• Public sector workers

Public sector workers have also lost out in this budget. The anticipated 12-month pay freeze has been doubled to two years for those earning over £21,000 a year. This will protect the 1.7 million lowest paid workers, with those earning less than £21,000 benefitting from a flat pay rise of £250 in both of those years.

  • Banks

And finally the banks - a levy on banks will be introduced from January 2011. This will be imposed on UK banks and the UK operations of foreign banks. The levy will generate an extra £2 billion in revenue per year.

More: 7 ways for the over 50s to pay less tax | Avoid the capital gains tax hike

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Comments (59)

  • SiGl26
    Love rating 26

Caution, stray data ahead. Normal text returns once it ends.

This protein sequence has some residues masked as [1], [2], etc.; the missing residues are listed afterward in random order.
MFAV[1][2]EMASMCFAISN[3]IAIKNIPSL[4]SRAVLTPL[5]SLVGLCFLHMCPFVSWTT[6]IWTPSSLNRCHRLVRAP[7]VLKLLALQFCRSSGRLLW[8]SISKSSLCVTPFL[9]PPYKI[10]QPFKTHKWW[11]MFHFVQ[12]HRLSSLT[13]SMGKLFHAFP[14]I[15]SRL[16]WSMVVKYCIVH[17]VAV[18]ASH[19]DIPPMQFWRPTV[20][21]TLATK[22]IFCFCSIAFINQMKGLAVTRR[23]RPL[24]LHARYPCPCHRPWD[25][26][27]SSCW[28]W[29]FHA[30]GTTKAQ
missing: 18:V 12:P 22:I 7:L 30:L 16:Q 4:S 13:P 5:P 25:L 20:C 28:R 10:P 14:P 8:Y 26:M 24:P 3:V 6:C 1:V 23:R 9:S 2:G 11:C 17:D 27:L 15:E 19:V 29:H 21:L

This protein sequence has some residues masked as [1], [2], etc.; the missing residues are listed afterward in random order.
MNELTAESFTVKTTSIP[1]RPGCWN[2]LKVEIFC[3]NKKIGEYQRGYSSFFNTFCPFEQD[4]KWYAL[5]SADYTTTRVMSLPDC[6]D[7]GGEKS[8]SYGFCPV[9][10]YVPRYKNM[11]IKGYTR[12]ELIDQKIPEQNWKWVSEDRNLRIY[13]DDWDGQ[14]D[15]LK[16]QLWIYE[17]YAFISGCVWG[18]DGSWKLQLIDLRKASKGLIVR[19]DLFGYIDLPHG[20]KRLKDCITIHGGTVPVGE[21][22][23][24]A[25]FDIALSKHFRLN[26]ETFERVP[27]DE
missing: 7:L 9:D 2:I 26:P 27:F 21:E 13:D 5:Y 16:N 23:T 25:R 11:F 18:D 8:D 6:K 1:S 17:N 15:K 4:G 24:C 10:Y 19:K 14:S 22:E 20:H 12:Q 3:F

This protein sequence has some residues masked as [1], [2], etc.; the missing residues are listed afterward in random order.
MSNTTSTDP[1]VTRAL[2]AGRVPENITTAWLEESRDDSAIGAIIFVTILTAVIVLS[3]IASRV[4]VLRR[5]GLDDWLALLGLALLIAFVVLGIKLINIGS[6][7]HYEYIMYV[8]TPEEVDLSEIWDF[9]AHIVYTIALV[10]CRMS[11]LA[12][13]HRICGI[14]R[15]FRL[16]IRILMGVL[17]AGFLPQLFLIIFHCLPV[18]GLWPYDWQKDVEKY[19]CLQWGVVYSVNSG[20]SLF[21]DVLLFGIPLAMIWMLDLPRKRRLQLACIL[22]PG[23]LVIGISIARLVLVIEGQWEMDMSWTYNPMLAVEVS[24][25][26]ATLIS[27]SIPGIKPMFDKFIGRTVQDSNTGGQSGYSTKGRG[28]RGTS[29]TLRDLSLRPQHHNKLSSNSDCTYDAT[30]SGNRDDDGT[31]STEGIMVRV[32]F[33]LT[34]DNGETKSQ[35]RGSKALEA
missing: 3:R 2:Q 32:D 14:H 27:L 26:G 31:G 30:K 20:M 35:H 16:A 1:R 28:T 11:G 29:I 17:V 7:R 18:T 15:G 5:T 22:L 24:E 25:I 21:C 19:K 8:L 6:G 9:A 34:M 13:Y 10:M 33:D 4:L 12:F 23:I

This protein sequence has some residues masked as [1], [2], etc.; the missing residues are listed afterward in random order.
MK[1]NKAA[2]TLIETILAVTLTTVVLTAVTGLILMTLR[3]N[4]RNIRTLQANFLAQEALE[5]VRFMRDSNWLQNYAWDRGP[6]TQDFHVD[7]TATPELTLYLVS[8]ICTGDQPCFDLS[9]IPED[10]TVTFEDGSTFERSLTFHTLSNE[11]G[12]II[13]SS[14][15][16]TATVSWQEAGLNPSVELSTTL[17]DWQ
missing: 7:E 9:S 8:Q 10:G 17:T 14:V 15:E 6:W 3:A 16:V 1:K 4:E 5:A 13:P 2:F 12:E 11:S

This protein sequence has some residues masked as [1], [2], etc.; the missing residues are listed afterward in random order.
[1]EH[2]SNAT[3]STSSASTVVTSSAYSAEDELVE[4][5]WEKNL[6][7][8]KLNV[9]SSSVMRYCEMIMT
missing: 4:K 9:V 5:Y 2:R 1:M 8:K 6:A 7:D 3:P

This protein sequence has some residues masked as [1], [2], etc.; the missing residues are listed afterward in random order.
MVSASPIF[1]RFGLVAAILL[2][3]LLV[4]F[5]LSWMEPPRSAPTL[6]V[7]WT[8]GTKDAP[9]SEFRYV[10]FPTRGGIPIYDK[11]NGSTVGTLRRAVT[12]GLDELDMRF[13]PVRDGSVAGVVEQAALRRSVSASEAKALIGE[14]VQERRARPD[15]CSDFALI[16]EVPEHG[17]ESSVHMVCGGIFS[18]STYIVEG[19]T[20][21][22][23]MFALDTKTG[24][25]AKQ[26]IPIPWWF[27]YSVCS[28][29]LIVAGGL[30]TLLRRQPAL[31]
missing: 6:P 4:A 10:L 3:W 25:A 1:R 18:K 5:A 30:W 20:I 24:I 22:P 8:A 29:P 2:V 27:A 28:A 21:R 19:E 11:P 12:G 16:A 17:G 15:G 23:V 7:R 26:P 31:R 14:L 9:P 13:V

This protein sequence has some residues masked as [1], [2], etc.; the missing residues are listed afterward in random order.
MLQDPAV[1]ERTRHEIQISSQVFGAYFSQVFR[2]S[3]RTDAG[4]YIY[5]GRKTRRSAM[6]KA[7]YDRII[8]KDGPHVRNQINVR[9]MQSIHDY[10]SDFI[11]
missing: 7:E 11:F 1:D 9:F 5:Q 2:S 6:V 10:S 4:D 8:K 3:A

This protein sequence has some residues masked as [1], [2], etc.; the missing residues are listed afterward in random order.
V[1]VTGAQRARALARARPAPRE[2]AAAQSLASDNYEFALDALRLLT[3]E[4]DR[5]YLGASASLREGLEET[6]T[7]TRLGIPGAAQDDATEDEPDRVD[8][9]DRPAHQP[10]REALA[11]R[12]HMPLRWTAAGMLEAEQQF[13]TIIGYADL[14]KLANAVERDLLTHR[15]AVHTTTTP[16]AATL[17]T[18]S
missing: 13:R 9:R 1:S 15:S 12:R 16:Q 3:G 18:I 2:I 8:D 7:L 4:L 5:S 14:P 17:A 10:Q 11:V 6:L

SiGl26 said

    "The VAT rise is also bad news for lower earners who will feel the increase more keenly than those with higher incomes."

    Can someone please explain why VAT is seen as a regressive tax when most essentials (shelter & staple foods in particular) are zero-rate. I agree domestic heating should also be zero-rate, and other anomalies (books, newspapers, etc) should be brought within scope, but surely the poorest households spend a greater proportion of their income on zero-rate or reduced rate items than those on higher incomes, making it a progressive tax? Also, taxes on consumption are voluntary; if you want to avoid the tax, don't buy the goods...

    Report on 28 June 2010  |  Love thisLove  0 loves
  • Norm
    Love rating 0
    Norm said

    Jasper,

    I wasn't suggesting that they all got run down, in fact if you read my post properly, I had suggested that making disabled clear the debris from our motorways was a step too far, UNLESS that was martinthorpcross's intention